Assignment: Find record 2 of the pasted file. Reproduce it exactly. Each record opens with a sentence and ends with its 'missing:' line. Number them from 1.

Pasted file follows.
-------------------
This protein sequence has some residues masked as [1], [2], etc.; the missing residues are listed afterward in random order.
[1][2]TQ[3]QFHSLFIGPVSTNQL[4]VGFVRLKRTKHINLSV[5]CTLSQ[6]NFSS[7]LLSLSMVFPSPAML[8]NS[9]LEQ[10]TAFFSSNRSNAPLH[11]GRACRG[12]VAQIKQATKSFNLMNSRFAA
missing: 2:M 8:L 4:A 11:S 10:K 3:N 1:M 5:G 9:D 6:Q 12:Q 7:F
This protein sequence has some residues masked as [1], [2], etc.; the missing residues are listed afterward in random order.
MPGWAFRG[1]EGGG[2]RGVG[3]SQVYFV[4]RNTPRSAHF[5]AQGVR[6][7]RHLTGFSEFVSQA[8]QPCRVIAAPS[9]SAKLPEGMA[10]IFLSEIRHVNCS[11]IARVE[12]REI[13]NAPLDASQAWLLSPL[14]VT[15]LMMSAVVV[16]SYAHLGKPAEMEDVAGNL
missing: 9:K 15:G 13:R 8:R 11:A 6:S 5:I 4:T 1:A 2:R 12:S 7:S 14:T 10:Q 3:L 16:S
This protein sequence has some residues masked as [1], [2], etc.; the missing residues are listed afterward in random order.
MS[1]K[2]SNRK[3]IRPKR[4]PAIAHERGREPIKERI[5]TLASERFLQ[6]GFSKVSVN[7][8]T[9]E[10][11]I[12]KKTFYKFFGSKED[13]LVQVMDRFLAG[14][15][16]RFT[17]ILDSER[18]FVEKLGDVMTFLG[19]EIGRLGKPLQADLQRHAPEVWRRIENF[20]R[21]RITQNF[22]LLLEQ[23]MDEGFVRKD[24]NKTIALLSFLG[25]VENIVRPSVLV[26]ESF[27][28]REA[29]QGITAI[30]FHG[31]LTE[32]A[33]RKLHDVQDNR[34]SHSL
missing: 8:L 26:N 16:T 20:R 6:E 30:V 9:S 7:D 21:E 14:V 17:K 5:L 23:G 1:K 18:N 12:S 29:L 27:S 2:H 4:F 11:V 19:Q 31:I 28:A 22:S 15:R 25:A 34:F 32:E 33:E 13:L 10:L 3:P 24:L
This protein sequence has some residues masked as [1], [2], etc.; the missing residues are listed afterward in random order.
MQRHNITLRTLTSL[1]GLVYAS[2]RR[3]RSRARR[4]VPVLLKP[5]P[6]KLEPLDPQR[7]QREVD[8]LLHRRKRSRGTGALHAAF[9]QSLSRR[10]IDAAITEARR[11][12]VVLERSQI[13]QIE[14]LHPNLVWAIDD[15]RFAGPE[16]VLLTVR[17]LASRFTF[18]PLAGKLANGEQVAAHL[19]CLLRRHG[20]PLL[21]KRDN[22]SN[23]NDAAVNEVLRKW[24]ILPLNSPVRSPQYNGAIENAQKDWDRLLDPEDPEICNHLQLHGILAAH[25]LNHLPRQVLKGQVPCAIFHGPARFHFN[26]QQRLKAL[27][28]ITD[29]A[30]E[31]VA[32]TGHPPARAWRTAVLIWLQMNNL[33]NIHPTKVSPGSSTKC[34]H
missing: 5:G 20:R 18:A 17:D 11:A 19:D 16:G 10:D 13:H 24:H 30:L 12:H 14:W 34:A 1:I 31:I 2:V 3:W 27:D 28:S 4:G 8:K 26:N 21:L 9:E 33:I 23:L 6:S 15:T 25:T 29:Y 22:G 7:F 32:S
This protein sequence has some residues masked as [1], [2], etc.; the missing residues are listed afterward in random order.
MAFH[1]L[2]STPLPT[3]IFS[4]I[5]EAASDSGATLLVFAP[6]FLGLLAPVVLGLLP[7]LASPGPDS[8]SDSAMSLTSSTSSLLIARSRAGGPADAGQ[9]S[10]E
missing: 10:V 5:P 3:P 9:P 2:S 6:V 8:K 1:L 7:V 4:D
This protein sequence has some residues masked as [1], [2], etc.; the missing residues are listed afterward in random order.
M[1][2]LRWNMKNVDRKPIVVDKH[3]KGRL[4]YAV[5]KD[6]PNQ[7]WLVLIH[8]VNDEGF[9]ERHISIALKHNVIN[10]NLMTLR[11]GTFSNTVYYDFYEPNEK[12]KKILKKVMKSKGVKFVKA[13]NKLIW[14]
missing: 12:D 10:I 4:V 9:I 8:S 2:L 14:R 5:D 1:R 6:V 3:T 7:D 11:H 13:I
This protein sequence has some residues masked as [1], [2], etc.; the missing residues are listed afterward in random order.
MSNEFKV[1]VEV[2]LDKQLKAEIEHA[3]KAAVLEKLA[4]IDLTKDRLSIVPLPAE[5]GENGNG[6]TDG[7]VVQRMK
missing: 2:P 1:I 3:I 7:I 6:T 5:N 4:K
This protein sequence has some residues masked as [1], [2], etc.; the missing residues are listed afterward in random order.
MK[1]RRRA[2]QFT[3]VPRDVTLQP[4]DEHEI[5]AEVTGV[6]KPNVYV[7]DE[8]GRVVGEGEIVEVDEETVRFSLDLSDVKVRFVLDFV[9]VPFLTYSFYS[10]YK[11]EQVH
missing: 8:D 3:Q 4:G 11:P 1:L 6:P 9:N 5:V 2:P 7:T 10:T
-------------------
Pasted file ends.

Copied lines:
This protein sequence has some residues masked as [1], [2], etc.; the missing residues are listed afterward in random order.
MPGWAFRG[1]EGGG[2]RGVG[3]SQVYFV[4]RNTPRSAHF[5]AQGVR[6][7]RHLTGFSEFVSQA[8]QPCRVIAAPS[9]SAKLPEGMA[10]IFLSEIRHVNCS[11]IARVE[12]REI[13]NAPLDASQAWLLSPL[14]VT[15]LMMSAVVV[16]SYAHLGKPAEMEDVAGNL
missing: 9:K 15:G 13:R 8:R 11:A 6:S 5:I 4:T 1:A 2:R 12:S 7:S 14:T 10:Q 3:L 16:S